All text copyright  Eitan Grunwald.  All photographs copyright  Eitan or Ron Grunwald  except photographs by others are copyright per photo credits.  All rights reserved.  Terms
MIDWEST
April 2005
 6 of 6
MIDWEST
April 2005
 6 of 6
Final day of the trip, and I’m debating where to go.  Stay in central Kansas, which has been so productive, or  return to the eastern part of the state?  Decide to try again for syspila, so I head back to those disappointing road cuts for one last attempt.   As I’m leaving I hear the local forecast calling for thunderstorms, and later on I learn that six tornadoes (the first of the season) touched down a few hours after I left, one of them within a mile of where I would’ve been herping had I decided to stay.  Another routine part of the Kansas field experience?   Arrive in the same area I had hunted earlier in the week, but once again strike out on syspila.  Doom and gloom, doom and gloom.  Looks like my last day will be the least successful, but then I have the good fortune to reach Matt Jeppson, who generously invites me for a late afternoon outing in western Missouri.  By the time I get to his place we have only a few hours, so Matt leads me on a whirlwind of special sites, each one living up to the name he’s given them (well, almost).   First up is Copperhead Hill.  Matt walks up to a large rock (“This one never fails”) and pulls it back like a magician lifting the lid of a secret box.  I look underneath and see . . . nothing.  Then Matt says, “There!” and suddenly I notice the neonate Copperhead that seemed to magically appear.   Next we go to Syspila Hill (“This one never fails”). Start lifting rocks, and finally, at last, I find . . . a Garter Snake.   Matt is disappointed  this hill never lets him down but he doesn’t know what he’s up against with me and my curse.  I assure him all will be well when I leave the state. Confidence returns at Calligaster Hill when, right on cue, Matt flips a couple of juvenile Prairie Kingsnakes.   On to Kingsnake Hill, where I am hoping . . . no, expecting . . . to see my first Speckled King.   It’s a weird sensation to be finding snakes with such predictability.  Instead of hunting it feels more like a serpentarium tour, stopping now and then to handle the specimens on display.  Only things missing are signs and a gift shop.   Matt turns a perfect looking rock and turns up a perfecta: While I’m futzing with photos Matt flips another rock and hits the trifecta, his third King in hand. Kingsnake Hill even produces a bonus for us, this beautiful Yellow-Bellied Racer that is unusually blue and exceptionally calm, the final find of my trip.       I arrived in the Midwest feeling curious; I leave feeling slightly stunned.  For my local companions it was nothing out of the ordinary  everyone kept apologizing that we weren’t finding more  but I am amazed by the quantity and variety of herps I had seen.  It was remarkable.   I was extremely fortunate to have been helped all along the way by a terrific bunch of herpers.  My gratitude goes out to Mike Pingleton, Mike Cravens, Chad Whitney, Matt Jeppson, Keith Brekhus, and especially Wayne Brekhus, who helped provide the initial inspiration and organization for this trip.   Thanks, guys.  You made a true believer out of me.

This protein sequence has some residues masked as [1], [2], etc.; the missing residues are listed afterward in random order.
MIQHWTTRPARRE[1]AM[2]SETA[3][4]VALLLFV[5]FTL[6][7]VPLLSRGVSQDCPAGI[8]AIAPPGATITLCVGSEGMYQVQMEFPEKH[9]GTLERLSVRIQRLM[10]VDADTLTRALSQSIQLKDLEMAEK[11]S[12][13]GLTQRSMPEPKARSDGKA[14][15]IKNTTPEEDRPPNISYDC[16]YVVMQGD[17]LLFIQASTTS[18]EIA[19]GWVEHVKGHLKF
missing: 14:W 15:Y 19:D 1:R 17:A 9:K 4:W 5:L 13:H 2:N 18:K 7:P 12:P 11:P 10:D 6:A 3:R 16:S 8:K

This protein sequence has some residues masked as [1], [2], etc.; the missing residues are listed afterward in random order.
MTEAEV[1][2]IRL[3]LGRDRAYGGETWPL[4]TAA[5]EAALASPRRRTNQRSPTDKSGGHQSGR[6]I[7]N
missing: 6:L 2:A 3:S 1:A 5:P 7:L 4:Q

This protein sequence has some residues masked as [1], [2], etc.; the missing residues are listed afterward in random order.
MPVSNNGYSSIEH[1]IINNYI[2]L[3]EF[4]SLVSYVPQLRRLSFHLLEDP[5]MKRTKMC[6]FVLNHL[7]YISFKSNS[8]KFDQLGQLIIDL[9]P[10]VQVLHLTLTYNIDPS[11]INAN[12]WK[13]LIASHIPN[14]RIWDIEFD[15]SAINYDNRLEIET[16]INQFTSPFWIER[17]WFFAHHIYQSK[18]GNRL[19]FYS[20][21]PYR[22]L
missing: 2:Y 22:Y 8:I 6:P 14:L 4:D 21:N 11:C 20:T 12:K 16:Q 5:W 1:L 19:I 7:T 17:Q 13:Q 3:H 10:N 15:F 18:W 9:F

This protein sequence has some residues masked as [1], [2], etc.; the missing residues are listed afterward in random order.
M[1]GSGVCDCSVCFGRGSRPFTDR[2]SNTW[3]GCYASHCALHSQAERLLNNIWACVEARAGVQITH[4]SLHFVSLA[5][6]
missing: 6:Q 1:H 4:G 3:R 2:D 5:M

Osage Copperhead Agkistrodon contortrix phaeogaster
Red-sided Garter Snake Thamnophis sirtalis parietalis
Prairie Kingsnake Lampropeltis calligaster
Speckled Kingsnake Lampropeltis getulus holbrooki
 Matt Jeppson